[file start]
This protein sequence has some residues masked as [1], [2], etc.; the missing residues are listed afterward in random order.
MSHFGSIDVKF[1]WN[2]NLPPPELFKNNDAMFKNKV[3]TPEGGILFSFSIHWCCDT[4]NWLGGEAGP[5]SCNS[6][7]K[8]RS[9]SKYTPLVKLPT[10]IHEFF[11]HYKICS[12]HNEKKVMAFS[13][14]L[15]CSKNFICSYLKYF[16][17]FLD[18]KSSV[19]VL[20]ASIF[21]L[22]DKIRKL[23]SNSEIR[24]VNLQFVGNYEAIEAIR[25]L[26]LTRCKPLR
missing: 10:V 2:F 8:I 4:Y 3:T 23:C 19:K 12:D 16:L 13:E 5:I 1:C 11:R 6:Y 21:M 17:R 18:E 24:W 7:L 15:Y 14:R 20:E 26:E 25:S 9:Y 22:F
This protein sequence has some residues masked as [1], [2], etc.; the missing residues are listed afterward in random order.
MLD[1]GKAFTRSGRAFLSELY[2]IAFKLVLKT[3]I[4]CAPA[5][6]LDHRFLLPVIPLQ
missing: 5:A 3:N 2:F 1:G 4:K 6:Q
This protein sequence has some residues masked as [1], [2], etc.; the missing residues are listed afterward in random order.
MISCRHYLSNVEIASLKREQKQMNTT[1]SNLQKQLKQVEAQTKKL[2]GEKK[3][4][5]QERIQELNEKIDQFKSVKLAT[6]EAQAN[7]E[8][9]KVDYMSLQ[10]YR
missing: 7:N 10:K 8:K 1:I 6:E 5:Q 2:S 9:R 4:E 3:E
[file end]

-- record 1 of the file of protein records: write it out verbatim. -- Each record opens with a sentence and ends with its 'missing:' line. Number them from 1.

This protein sequence has some residues masked as [1], [2], etc.; the missing residues are listed afterward in random order.
MSHFGSIDVKF[1]WN[2]NLPPPELFKNNDAMFKNKV[3]TPEGGILFSFSIHWCCDT[4]NWLGGEAGP[5]SCNS[6][7]K[8]RS[9]SKYTPLVKLPT[10]IHEFF[11]HYKICS[12]HNEKKVMAFS[13][14]L[15]CSKNFICSYLKYF[16][17]FLD[18]KSSV[19]VL[20]ASIF[21]L[22]DKIRKL[23]SNSEIR[24]VNLQFVGNYEAIEAIR[25]L[26]LTRCKPLR
missing: 10:V 2:F 8:I 4:Y 3:T 23:C 19:K 12:D 16:L 13:E 5:I 1:C 11:R 6:Y 21:M 17:R 18:E 24:W 7:L 15:Y 14:R 20:E 26:E 25:S 9:Y 22:F